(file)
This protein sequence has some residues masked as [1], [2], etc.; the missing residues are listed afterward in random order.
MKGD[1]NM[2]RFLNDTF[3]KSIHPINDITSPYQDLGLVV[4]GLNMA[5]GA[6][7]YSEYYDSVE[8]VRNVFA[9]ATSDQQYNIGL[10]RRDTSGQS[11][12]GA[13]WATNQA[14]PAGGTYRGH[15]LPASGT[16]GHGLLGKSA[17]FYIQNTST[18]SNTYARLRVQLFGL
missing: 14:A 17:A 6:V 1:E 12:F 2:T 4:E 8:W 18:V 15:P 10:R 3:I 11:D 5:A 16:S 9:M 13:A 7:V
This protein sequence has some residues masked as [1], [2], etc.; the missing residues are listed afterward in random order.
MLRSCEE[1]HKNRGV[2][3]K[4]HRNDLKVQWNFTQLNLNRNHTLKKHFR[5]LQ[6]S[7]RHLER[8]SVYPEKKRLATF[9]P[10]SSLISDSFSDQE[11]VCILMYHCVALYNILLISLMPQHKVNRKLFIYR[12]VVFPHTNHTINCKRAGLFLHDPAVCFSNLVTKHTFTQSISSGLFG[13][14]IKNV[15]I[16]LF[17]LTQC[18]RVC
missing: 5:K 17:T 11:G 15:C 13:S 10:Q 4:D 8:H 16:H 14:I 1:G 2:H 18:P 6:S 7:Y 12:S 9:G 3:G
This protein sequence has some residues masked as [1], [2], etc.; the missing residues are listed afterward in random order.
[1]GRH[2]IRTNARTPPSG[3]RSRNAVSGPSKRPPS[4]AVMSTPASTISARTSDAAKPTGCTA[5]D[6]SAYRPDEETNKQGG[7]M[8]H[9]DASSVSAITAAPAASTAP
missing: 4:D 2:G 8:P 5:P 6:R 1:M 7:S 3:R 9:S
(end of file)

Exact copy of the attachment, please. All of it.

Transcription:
This protein sequence has some residues masked as [1], [2], etc.; the missing residues are listed afterward in random order.
MKGD[1]NM[2]RFLNDTF[3]KSIHPINDITSPYQDLGLVV[4]GLNMA[5]GA[6][7]YSEYYDSVE[8]VRNVFA[9]ATSDQQYNIGL[10]RRDTSGQS[11][12]GA[13]WATNQA[14]PAGGTYRGH[15]LPASGT[16]GHGLLGKSA[17]FYIQNTST[18]SNTYARLRVQLFGL
missing: 14:A 17:A 6:V 1:E 12:F 2:T 4:E 8:W 18:V 15:P 10:R 3:I 11:D 5:A 16:S 9:M 13:A 7:V
This protein sequence has some residues masked as [1], [2], etc.; the missing residues are listed afterward in random order.
MLRSCEE[1]HKNRGV[2][3]K[4]HRNDLKVQWNFTQLNLNRNHTLKKHFR[5]LQ[6]S[7]RHLER[8]SVYPEKKRLATF[9]P[10]SSLISDSFSDQE[11]VCILMYHCVALYNILLISLMPQHKVNRKLFIYR[12]VVFPHTNHTINCKRAGLFLHDPAVCFSNLVTKHTFTQSISSGLFG[13][14]IKNV[15]I[16]LF[17]LTQC[18]RVC
missing: 5:K 17:T 11:G 15:C 13:S 10:Q 4:D 8:H 16:H 14:I 1:G 2:H 18:P 6:S 7:Y 12:S 9:G 3:G
This protein sequence has some residues masked as [1], [2], etc.; the missing residues are listed afterward in random order.
[1]GRH[2]IRTNARTPPSG[3]RSRNAVSGPSKRPPS[4]AVMSTPASTISARTSDAAKPTGCTA[5]D[6]SAYRPDEETNKQGG[7]M[8]H[9]DASSVSAITAAPAASTAP
missing: 4:D 2:G 8:P 5:P 6:R 1:M 7:S 3:R 9:S